mYogi

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Hi everyone,

 

I’m a yogi, and I’m interested in discussing various topics like yoga, energy, Chi Hong, breathing, posture, philosophy etc.

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Welcome to the Tao Bums.  A wonderful forum to learn, discuss and cultivate.  Below are 3 important sections: Our Rules, The Insult Policy and our 3 Foundations.  Before you join click on [Reveal hidden contents] give them a read. 

 

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Thanks guys, 

 

I’m at the moment interested in comparing Yoga and Chi Gong, or Tai Chi, I see a lot of similarities, but also some differences.

I’ve been practicing Yoga for couple of decades, together with the study of different philosophies and related areas.

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On 2020-07-26 at 8:25 PM, mYogi said:

 

I’m at the moment interested in comparing Yoga and Chi Gong, or Tai Chi, I see a lot of similarities, but also some differences.

Are you most interested in the physical aspects, the energetic systems, or the Mind aspects?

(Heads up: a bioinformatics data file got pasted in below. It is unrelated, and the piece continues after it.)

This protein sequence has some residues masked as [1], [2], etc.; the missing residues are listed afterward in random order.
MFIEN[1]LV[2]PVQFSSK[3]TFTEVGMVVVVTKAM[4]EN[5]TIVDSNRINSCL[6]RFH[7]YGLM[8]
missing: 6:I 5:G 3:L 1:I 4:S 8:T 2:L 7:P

I'm sure that no matter which, if you just start a couple of threads others will chip in. 

 

I will avoid the Mind aspect myself, but will aid in the general confusion and melee on the other two 😁

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Posted (edited)

Thanks for the welcome Daniel.

 

@Cleansox

 

Well, I’m interested in all of them, since they are all interrelated.

However, I’m mostly interested in the transcendent aspect:).

I reduced over the years reading, thinking, talking, activities of the mind.

Now I meditate, contemplate, I watch nature, chop wood-carry water as they say.

 

Now, the reason why I came to the Internet forum, which I consider a not very sattvic medium:ph34r:, is that I want to help a friend who is a noob in Qigong or gentle Tai Chi.

 

So, I tried to help him with Hatha yoga, but he is very stubborn, doesn’t want to do it as he is afraid of heart energy going up. 

When I try to help someone, I usually ask a lot of questions, about diet, daily routine, I inspect the posture, breathing, energy in the nose and sinuses, I try to determine a psychological type, yin and yang energies, and a ask a lot of other questions.

 

I noticed immediately that my friend has a mostly tamasic (inert, lethargic) temperament, with a chest sinking a bit, which goes together often.

Now, for a yogi that’s a no brainer, I give them backbends, chest openers, pranayama with large expansion of the chest, Kapalabhati pranayama etc.

On the level of the mind, I suggest some values, affirmations, attitudes that I think they miss, which are yang in nature.